Web3 is more than just another trend of this year – it promises to return ownership of data back to end-users.
As services won’t be housed within one silo, their security can also be reduced since they won’t be susceptible to hackers or authoritarian governments.
The initial vision of the Internet was to provide a neutral network, accessible and inclusive to everyone. Over time, however, its evolution has become more controlled by a handful of transnational, US-based corporations and organizations who now largely oversee its evolution.
Decentralized Web, also known as Web 3.0, is an emerging movement to bring back its original vision for the internet. Services created without needing a central server will function without interference from anyone outside their direct control are key components.
These services based on blockchain technology tend to be safer from hacking and data breaches compared to centralized resources, making them less vulnerable to hacking or data breaches. Blockchain also makes encryption simple for data protection against unwanted access by unwanted users; though not infallible; hackers still clone wallets for money theft purposes from users; nevertheless these issues are being addressed as developers look into ways of strengthening Decentralized Web security.
Decentralized Web technology utilizes distributed storage methods that store information across an ecosystem of computers instead of one central repository, thus decreasing the risks of server crashes, hackers or authoritarian governments censoring websites or opinions; more backups in case of data loss; and privacy control by encrypting files so only individuals with permission to access them.
The decentralized Internet can also be used to reduce the power of technology giants. At present, Alphabet (Google), Amazon and Apple all hold key positions within these industries; with Meta (formerly Facebook) overseeing social media and ad revenue.
Decentralized Internet can give consumers more power, as it will enable them to create and control their own apps that intermediate speech online. This will give people more choice while making it harder for tech companies to censor or manipulate content online. Furthermore, decentralizing will enable more users to participate in gig economy services like Uber, Airbnb and TikTok and earn income as independent contractors.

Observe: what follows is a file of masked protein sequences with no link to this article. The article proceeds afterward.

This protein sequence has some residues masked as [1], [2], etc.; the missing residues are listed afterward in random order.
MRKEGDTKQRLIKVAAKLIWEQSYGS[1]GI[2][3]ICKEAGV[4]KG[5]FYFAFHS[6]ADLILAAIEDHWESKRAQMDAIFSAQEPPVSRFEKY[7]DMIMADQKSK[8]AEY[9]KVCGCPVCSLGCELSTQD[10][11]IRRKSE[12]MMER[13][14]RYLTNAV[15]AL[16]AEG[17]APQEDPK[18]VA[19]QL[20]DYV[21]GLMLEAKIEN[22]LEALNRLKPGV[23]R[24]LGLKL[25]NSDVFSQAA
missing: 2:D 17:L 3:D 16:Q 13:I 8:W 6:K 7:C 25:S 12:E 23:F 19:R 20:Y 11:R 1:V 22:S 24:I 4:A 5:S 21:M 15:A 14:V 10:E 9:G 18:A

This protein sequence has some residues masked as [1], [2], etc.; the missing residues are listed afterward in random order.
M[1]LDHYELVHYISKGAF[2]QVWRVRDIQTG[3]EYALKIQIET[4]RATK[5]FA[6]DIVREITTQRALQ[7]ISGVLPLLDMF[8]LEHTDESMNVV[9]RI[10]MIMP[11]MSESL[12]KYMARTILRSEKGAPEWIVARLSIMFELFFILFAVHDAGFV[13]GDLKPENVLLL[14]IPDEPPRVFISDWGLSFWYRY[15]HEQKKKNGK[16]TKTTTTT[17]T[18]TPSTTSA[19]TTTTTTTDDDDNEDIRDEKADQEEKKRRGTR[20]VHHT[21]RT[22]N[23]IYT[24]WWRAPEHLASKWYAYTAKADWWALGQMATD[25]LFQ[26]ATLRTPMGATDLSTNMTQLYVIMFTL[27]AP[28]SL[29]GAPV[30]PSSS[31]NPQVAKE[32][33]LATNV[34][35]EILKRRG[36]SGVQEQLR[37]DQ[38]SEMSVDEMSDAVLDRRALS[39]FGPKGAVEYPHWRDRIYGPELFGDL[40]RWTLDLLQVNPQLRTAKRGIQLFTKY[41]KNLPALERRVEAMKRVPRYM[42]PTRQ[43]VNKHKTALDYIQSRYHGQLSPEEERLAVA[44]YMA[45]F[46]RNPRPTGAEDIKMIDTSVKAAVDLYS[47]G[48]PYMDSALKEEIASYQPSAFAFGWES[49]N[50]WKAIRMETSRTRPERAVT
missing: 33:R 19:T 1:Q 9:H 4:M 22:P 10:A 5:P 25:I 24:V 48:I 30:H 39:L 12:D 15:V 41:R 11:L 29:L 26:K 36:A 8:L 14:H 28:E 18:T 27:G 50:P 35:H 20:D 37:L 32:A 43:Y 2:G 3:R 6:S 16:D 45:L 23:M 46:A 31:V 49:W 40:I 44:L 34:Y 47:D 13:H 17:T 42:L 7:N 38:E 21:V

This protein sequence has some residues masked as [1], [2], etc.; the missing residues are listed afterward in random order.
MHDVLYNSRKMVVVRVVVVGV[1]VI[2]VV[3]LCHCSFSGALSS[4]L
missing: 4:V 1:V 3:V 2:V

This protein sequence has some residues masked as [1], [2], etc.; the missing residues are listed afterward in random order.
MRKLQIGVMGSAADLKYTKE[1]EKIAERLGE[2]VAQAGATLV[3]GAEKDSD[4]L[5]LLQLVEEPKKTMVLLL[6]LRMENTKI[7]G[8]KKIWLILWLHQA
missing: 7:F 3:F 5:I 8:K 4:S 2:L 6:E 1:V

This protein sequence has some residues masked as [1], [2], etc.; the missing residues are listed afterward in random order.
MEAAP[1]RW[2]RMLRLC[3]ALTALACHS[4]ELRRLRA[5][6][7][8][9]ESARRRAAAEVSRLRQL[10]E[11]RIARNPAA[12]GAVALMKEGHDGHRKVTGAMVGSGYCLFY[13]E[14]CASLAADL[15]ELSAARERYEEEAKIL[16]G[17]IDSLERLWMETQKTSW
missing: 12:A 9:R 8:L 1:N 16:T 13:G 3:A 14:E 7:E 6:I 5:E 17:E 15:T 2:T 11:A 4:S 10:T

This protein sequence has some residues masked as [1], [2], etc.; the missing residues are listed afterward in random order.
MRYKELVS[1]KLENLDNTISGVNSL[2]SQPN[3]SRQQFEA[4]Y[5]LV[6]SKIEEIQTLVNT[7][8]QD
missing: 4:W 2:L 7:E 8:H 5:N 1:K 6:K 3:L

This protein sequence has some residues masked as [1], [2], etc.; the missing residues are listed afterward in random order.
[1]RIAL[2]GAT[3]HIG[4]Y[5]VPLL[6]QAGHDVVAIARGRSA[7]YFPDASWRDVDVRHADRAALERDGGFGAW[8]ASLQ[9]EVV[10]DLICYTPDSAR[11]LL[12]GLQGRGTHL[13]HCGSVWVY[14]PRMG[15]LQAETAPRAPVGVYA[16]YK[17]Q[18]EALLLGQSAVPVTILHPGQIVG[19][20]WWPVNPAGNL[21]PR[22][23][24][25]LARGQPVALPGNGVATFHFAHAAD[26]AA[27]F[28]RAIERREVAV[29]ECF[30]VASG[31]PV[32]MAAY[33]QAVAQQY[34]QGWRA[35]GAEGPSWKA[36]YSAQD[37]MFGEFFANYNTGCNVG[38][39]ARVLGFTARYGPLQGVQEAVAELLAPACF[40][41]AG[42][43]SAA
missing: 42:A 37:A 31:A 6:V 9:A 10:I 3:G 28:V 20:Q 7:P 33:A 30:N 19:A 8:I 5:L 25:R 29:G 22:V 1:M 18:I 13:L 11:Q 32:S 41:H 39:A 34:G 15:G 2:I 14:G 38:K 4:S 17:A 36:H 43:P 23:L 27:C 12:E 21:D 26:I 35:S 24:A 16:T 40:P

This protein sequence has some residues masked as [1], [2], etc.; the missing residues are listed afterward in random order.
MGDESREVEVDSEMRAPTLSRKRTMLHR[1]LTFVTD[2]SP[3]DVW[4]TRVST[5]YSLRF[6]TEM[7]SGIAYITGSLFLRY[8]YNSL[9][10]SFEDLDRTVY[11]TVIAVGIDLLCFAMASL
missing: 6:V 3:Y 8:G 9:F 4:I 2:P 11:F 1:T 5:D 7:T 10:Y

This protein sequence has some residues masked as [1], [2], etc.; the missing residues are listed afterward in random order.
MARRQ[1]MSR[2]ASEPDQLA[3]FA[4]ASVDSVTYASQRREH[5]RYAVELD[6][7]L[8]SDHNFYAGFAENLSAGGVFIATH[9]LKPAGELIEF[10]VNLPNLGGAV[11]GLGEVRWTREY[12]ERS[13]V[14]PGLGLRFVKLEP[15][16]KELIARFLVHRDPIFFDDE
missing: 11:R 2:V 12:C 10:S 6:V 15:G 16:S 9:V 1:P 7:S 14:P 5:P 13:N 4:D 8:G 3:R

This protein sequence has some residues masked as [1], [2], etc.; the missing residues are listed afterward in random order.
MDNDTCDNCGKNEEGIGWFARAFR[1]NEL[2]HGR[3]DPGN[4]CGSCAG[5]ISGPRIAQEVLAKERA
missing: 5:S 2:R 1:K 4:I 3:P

The DWeb is being developed as a means to decouple connectivity, data sharing and app development from massive tech companies. Projects like Databox and Zeronet allow users to have greater control of their own data locally rather than trusting giant siloed community platforms that may not always act in their best interest.
The new web will be more secure, connecting devices and systems without relying on central servers – eliminating non-value adding middlemen and risk of server failure, while giving people full ownership over their data.
Decentralizing networks makes it more challenging to enforce cyber regulations and punish those engaging in unlawful behavior like hacking, data manipulation or hate speech – potentially hindering some users but opening the way for new business models and governance structures to emerge – but their potential is truly exciting.
Even when companies like Apple, Google and Amazon have good intentions in gathering your personal data for their own gain, their incentive may still be to gather and use that information for themselves. Web 3.0 changes this dynamic by eliminating gatekeepers and giving users more freedom when it comes to choosing services they participate in while protecting their privacy with distributed networks that ensure data remains private, secure and untampered-with.
Decentralized networks that utilize blockchain technologies provide an unprecedented level of security that’s simply unavailable through traditional centralized systems. They have been proven to successfully withstand government censorship while mitigating damages caused by attacks such as DDoS attacks. Users also remain accessing their data even in cases of service provider closure or destruction.
Already available are various decentralized apps geared toward finance (including cryptocurrency), the arts and collectibles, gaming, and technology. These dapps – or “decentralized applications” – store user data in a peer-to-peer network using blockchain public ledger technology, the same mechanism behind Bitcoin.